We’ve got about 3,000 users that have downloaded the app. If New Jersey wins the court case, we’ll be live and active in that state, day one. If legal sports betting comes live in 49 other states, it exponentially increases our pool.”
“I went to a seminar on sports betting, and they said that 85% of bets on sports are made online. I don’t think that you can expect realistically that if people are betting illegally online, they’re all of the sudden going to drive to the Meadowlands every time [they] want to make a bet. But there will be people who enjoy making a bet and watching the games. We have the ability in our sports bar to show all the games at once. That’s an advantage. A lot of the future business people think is during the actual event, as opposed to picking the winner or loser. There’s a lot of people betting on if he’s going to make the field goal. There has to be an online component of it. I’m also concerned that the government, since they’ll be taxing it, that the government will focus on putting these illegal entities out of business. If you’re betting illegally offshore, and all they have is a codeword for your account, and now you have to give your name and social security to us, there’s going to be people who prefer to remain anonymous. The product that corporations will be presenting will be so far superior to the illegal product that people will want to bet legally. But for events like the Super Bowl, playoffs, NCAA, we’ll be mobbed. I’m looking forward to it. All in all, it’s long overdue.”
What does this mean for gamblers? According to the National Council on Problem Gambling, there are six million people who are addicted to gambling. They estimate the social cost to be $7 billion a year. Many leagues are reportedly interested in an “integrity” fee, a 1% take from all gambling activity to ensure the sports remain free from undue influence. The PGA adopted an integrity program in January, to educate golfers about the potential for gambling schemes.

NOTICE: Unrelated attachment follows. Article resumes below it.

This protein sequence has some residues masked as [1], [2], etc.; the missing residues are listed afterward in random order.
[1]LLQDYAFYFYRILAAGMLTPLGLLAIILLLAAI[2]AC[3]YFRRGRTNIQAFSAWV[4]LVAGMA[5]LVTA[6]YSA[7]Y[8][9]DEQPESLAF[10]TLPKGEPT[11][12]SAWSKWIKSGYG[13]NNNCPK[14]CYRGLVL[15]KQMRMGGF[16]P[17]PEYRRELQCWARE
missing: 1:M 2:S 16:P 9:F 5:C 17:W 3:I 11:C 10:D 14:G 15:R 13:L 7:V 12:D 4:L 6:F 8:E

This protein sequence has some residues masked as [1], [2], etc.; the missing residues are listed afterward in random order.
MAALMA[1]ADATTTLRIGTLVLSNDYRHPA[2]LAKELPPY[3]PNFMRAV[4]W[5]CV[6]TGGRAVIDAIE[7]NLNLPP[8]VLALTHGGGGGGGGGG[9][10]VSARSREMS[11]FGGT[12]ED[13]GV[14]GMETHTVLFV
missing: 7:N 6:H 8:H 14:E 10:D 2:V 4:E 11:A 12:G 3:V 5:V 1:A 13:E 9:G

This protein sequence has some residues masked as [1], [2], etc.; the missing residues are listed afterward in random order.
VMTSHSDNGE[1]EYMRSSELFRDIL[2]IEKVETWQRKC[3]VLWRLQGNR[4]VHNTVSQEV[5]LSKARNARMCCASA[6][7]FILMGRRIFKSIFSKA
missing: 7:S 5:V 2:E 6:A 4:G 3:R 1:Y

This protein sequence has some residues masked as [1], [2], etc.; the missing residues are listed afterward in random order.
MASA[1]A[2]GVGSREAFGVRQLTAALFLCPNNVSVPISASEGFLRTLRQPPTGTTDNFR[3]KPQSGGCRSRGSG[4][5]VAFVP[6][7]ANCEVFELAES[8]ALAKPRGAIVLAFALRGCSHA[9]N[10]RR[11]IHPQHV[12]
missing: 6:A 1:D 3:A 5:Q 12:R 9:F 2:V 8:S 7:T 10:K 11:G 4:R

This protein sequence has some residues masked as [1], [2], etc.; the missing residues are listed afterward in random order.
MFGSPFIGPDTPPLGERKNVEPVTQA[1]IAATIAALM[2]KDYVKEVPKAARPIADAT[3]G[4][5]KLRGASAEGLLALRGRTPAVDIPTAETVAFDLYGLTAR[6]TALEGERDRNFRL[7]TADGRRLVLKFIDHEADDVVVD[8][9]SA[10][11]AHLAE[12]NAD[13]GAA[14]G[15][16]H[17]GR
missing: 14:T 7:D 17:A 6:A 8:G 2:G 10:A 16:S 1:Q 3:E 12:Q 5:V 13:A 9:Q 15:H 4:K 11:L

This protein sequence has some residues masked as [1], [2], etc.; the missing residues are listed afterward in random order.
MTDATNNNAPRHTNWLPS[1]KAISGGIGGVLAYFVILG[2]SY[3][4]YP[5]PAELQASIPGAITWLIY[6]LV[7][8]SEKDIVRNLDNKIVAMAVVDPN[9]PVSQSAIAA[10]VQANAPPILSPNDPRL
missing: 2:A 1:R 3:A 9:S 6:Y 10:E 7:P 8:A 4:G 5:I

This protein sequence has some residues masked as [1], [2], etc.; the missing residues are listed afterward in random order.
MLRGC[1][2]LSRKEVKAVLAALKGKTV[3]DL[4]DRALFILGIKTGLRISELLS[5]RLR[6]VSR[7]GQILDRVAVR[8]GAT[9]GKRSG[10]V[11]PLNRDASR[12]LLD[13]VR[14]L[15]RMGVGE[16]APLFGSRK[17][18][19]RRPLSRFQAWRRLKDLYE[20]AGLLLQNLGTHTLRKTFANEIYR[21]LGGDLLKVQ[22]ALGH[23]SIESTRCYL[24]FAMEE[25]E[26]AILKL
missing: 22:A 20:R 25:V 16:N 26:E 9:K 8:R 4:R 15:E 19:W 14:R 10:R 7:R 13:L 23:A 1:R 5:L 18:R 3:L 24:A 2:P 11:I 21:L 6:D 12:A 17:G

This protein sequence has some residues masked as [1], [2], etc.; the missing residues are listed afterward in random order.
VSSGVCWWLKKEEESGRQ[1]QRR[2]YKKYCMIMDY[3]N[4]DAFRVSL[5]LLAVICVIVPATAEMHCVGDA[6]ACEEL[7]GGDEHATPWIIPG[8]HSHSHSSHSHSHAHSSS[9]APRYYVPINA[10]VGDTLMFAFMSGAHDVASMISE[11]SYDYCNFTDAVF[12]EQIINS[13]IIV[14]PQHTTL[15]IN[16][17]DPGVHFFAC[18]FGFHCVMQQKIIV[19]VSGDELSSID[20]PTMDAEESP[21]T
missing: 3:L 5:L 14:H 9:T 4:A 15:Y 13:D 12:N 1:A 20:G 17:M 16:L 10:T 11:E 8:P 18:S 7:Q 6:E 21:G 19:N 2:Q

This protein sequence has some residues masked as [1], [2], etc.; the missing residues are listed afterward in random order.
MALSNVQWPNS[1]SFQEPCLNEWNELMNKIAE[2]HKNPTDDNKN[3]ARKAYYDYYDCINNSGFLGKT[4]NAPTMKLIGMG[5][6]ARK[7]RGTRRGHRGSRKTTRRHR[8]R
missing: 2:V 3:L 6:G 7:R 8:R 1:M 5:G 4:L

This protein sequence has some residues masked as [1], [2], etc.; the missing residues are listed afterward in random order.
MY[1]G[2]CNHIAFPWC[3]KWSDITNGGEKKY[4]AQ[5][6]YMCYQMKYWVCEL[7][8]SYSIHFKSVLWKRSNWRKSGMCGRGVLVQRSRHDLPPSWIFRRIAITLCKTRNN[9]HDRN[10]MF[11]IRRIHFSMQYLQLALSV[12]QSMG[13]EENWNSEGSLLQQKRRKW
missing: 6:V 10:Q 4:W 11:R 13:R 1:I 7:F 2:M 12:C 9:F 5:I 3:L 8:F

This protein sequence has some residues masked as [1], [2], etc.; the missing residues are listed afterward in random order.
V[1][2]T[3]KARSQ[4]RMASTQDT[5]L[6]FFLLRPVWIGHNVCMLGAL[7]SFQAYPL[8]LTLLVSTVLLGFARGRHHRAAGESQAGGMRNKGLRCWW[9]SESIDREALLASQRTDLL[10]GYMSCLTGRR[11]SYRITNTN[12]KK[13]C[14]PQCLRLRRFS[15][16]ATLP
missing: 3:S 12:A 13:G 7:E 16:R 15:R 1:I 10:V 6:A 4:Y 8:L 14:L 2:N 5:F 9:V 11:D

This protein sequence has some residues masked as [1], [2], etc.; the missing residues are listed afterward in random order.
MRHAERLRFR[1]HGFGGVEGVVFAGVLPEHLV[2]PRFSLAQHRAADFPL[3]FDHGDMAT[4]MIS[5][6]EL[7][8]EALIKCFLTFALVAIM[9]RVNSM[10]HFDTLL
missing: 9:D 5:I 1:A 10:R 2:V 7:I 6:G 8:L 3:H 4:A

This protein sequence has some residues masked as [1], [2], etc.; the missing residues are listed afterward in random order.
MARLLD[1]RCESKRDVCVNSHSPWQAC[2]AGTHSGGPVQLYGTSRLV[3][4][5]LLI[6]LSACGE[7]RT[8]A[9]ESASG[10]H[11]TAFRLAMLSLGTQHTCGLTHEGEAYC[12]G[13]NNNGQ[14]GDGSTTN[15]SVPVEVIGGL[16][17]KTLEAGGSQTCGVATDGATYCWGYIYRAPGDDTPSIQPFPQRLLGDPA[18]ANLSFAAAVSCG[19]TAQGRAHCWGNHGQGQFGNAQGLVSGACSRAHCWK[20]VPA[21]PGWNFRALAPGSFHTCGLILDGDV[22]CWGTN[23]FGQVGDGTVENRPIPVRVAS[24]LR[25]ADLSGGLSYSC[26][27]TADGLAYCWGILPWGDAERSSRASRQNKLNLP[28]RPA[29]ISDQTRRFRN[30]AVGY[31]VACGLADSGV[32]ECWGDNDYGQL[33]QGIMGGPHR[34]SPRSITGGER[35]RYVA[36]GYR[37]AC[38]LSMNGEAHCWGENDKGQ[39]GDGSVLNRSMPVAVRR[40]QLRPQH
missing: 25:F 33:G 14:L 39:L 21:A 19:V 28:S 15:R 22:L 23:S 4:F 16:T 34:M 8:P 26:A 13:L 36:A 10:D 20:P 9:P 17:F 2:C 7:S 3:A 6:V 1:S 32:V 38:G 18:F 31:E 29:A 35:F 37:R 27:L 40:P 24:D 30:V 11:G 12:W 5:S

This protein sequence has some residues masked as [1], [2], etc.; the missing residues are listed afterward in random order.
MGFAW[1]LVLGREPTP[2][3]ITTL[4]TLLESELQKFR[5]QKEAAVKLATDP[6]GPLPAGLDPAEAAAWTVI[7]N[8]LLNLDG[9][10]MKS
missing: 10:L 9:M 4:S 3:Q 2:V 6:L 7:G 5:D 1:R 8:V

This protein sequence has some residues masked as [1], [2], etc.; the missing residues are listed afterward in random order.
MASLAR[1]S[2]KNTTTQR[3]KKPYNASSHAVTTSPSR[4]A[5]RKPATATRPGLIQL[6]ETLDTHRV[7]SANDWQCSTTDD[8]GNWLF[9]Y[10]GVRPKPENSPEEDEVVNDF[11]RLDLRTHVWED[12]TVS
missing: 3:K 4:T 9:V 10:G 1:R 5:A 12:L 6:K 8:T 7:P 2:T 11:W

Executive Director, National Council on Problem Gambling
“Sports bettors tend to have higher rates of gambling problems. Some of that is the nature of sports betting—it’s highly skill-based. There’s some traps in there for people who believe if it’s a skill: the more I play, the more I win, I should keep gambling, part of it may be the illegality. It’s easier to get hooked or do worse when you’re betting with a bookie, who’s extending you credit, who may threaten you.
“We believe that there will be a significant increase of people shifting from the illegal markets to the legal markets, as well as people who aren’t gambling who will start to do so. Most of the models expect an expansion. And we do know that the more people you have gambling, the larger number who will get in trouble. One of our biggest concerns it that if sports betting expands, the expansion is going to be in states that have little or no problem gambling infrastructure already. I think expansion might not create a lot of problems in a state like Massachusetts that has a good system in place, but it might create a ton of problems in Virginia, which has almost nothing. The impacts will be uneven.
“With great profits come great responsibility. If the leagues are going to directly profit from sports betting, they also need to protect people with gambling problems. Because this will be the first time they’ll be involved in legalized sports betting. So these integrity fees will essentially make them gambling operators. The NFL has been a member of the national council. We’ve talked with the NBA, MLB, NFL. We try to be pretty open and transparent. I do think in the past, gambling addiction has not been something the leagues have gotten engaged with. That’s for people who operate and profit from gambling. Now they’re in that boat. If they’re interested in benefiting from legalized sports betting, they need to step up their game to minimize gambling-related harm. Some of the profits from legalized gambling will come from the pockets of people with massive gambling problems.”
Anonymous high-stakes gambler